Was it difficult to match your artistic style to the style of the show?

One of the first questions I asked my editor when I was approached for the job was, “Do I have to draw this in the style of the animation?” I would’ve turned it down if the answer had been yes, but thankfully I was told to draw it in my own style. I imagine it’s both fun but also slightly unnerving for Mike and Bryan (and Nickelodeon, even) to see their baby in the visual hands of someone else, so I’ve been deeply appreciative of their flexibility in that regard.

The new storyline, “Turf Wars” is going to be told across three graphic novels. What can readers expect from the new story?

Three 72-page graphic novels in full color set against the backdrop of political turmoil, the revival of the Triple Threat Triad with a mysterious new head, and with a particular focus on developing Korra and Asami’s romantic relationship. Mike mentioned in his Reddit AMA that things will stay on the lighter side plot-wise, but thematically, there will be a lot to chew on.

With Korra and Asami’s relationship confirmed by the finale of the show, how does that relationship change the world of Korra as a whole? Does it change the way you view them as characters?

As mentioned earlier, their coming out as a couple opens up the conversation of how LGBT folks are viewed in that world (it varies per culture, just like reality). The only change in perspective it inspires is joy, really. I know certain institutions make it difficult to explore queerness in kids’ entertainment, so I’m honored to be able to spearhead it for an IP like Korra via the comics.

It also gives you a chance to explore them as people through their body language and the way they react off one another. Was that something you were keen to explore in the book, and help define them as queer women?

The defining characteristic of my personal work is intimacy in all its forms and expressions, so applying that to Korra was and continues to be a thrill. The way Korra and Asami look at each other; the way other queer characters look at them with gentle understanding; the little touches, the awkwardness and the relief… drawing that stuff is my bread and butter. Mike’s writing allows me to play around with body language quite a bit, so I definitely go ham where I can.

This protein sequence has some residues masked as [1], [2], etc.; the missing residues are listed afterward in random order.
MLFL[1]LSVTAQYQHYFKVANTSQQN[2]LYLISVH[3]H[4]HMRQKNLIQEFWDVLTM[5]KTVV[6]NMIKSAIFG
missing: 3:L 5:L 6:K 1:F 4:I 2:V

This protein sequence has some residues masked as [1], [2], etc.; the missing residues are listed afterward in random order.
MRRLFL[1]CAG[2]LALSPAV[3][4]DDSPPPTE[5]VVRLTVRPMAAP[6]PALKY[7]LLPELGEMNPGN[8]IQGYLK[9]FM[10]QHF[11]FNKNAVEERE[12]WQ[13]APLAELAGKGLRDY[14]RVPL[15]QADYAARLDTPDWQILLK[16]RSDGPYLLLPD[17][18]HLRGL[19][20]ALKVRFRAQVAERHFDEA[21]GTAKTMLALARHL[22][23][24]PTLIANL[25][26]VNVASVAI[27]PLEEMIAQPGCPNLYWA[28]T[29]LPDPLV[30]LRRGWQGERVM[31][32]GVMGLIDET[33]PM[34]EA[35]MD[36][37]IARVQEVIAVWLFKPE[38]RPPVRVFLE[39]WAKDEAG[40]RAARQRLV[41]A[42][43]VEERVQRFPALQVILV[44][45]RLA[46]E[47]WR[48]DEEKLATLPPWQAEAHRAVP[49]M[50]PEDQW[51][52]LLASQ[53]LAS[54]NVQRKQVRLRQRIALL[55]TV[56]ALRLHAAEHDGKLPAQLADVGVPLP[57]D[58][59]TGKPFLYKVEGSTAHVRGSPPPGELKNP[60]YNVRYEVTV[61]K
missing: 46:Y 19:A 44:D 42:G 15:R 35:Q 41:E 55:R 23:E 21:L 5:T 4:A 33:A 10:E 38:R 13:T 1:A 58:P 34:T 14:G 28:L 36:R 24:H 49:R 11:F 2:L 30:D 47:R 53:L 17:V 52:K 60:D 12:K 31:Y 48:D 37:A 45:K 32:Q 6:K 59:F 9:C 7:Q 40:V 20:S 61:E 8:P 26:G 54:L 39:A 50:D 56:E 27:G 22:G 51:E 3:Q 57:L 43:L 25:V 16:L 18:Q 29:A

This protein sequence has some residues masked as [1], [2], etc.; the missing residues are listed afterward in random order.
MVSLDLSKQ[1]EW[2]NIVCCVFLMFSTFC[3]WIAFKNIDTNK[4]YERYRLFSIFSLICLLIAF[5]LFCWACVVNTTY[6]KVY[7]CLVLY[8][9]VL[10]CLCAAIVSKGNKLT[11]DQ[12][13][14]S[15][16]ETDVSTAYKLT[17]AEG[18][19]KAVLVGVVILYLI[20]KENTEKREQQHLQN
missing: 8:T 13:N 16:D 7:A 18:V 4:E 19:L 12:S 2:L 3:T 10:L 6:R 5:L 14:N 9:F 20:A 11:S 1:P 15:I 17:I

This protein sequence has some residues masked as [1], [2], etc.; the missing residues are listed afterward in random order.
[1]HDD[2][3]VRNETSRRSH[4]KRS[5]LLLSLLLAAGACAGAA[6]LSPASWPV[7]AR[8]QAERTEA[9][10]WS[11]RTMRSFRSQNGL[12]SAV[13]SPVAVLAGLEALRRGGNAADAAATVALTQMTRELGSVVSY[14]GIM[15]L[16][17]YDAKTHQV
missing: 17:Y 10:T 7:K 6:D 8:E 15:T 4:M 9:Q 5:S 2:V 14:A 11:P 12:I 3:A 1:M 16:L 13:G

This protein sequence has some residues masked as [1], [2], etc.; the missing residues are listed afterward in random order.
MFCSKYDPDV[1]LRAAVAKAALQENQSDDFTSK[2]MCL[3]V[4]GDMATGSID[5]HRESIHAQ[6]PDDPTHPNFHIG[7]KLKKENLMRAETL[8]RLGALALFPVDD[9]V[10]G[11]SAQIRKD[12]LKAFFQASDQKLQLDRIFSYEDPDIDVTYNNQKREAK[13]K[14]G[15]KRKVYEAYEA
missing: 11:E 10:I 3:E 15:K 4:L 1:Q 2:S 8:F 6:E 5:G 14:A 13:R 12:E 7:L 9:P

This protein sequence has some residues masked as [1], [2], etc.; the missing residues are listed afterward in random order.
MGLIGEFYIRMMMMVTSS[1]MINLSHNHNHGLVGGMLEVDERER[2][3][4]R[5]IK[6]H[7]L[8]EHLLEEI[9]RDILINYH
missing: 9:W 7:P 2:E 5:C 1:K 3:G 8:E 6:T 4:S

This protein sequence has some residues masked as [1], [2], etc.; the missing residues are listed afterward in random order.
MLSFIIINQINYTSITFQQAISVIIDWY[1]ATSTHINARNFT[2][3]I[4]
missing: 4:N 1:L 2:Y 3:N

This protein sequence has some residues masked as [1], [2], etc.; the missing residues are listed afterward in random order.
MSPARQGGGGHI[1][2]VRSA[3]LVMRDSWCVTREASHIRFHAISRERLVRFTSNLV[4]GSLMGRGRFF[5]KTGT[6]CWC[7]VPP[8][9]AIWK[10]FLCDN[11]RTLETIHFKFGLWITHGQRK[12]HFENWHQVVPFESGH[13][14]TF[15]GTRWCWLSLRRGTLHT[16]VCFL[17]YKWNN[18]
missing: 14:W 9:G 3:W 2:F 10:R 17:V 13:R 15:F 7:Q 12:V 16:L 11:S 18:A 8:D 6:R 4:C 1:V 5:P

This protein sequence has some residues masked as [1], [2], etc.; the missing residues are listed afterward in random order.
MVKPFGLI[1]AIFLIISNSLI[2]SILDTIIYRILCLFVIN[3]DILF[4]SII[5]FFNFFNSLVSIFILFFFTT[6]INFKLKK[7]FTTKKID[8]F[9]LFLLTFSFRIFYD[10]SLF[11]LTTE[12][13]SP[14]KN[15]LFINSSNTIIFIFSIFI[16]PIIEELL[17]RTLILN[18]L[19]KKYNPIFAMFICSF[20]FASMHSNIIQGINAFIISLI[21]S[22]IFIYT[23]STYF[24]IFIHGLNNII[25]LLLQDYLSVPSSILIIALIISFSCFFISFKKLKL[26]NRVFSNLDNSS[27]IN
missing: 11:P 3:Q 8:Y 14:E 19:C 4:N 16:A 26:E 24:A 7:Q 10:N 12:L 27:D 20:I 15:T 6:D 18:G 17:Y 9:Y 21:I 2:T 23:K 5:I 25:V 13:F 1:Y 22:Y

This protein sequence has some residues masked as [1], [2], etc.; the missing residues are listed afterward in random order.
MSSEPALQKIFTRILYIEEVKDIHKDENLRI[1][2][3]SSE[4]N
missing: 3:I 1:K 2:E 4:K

Their relationship is central to “Turf Wars,” but that’s not all that’s going on. What kind of a threat are they facing in this story? You’ve said that this is perhaps quite a political story, and one which fits well in the current political landscape seen round the world today?

Part One focuses on Korra and Asami trying to maneuver coming out to their friends and family in the midst of Republic City trying to adjust to the creation of a new spirit portal. There are new villains who would seek to take advantage of it, President Raiko’s troublesome involvement in spirit world matters, the ire of citizens who’ve been displaced by its creation, and the vengefulness of one particular character aimed towards Korra herself. In terms of how it relates topically, I think there will always be corrupt capitalist villains to mirror, but more than ever, we need positive queer representation in media to combat the ignorance we see becoming more and more emboldened these days.

Ultimately, what do you feel it is which that made The Legend of Korra so enduring as a world, and as a story? What is it that you most like about the series, and what are you most excited about bringing to life on the page?

Gosh, there are a lot of things I could touch on, but one of the key things I discussed with Gene Yang (writer of the Avatar The Last Airbender comics) on a panel was the power of nuanced perspectives in the Avatar universe, and having those seen through a decidedly Asian lens. That empathy can be achieved through understanding we all have the same kinds of insecurities, doubts, troubles, anger, joys and comforts — that is a powerful thing to teach people, especially kids.

Even if it’s not perfect, even though we all still have a long way to go in terms of representation and equal opportunities for creators of color, stories like Avatar and Korra teach us all that brown characters and diverse media can be and is successful.

The Legend of Korra: Turf Wars Vol. 1 arrives from Dark Horse on July 26th.